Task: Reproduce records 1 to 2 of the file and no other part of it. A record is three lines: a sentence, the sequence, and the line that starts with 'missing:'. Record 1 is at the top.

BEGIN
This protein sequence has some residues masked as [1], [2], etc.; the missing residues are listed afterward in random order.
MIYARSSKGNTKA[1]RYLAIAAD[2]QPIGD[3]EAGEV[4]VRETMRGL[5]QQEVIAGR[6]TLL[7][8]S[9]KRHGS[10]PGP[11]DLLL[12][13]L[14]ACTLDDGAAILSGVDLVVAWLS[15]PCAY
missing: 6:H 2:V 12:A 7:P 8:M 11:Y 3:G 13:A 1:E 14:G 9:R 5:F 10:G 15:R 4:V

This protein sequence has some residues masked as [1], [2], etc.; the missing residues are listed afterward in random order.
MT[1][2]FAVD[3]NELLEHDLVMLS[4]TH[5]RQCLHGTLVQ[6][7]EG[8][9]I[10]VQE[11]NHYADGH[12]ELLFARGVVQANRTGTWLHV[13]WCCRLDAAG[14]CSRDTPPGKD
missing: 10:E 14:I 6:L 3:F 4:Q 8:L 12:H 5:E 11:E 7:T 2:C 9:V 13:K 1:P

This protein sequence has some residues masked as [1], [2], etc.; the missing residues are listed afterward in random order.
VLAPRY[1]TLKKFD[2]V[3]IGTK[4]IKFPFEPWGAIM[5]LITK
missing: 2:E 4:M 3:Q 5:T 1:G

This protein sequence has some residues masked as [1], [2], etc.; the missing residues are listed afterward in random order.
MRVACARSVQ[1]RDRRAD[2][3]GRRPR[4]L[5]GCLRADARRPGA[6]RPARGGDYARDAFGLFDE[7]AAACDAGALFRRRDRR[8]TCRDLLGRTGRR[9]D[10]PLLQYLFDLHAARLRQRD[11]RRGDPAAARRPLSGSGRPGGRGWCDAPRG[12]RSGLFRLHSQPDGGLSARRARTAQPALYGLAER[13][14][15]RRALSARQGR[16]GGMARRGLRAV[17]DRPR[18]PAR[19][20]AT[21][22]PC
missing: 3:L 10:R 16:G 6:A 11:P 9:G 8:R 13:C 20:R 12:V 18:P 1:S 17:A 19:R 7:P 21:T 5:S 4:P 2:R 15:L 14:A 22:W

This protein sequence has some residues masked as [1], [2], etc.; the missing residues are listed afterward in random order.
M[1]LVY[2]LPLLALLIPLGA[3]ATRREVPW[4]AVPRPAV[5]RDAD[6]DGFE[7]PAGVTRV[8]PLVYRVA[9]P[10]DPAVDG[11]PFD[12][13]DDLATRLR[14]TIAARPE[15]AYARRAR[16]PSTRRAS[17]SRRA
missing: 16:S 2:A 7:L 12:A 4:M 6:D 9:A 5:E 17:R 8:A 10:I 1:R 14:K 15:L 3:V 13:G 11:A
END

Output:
This protein sequence has some residues masked as [1], [2], etc.; the missing residues are listed afterward in random order.
MIYARSSKGNTKA[1]RYLAIAAD[2]QPIGD[3]EAGEV[4]VRETMRGL[5]QQEVIAGR[6]TLL[7][8]S[9]KRHGS[10]PGP[11]DLLL[12][13]L[14]ACTLDDGAAILSGVDLVVAWLS[15]PCAY
missing: 6:H 2:V 12:A 7:P 8:M 11:Y 3:G 13:A 1:E 14:G 9:R 5:F 10:G 15:R 4:V

This protein sequence has some residues masked as [1], [2], etc.; the missing residues are listed afterward in random order.
MT[1][2]FAVD[3]NELLEHDLVMLS[4]TH[5]RQCLHGTLVQ[6][7]EG[8][9]I[10]VQE[11]NHYADGH[12]ELLFARGVVQANRTGTWLHV[13]WCCRLDAAG[14]CSRDTPPGKD
missing: 10:E 14:I 6:L 3:F 4:Q 8:L 12:H 5:E 11:E 7:T 2:C 9:V 13:K 1:P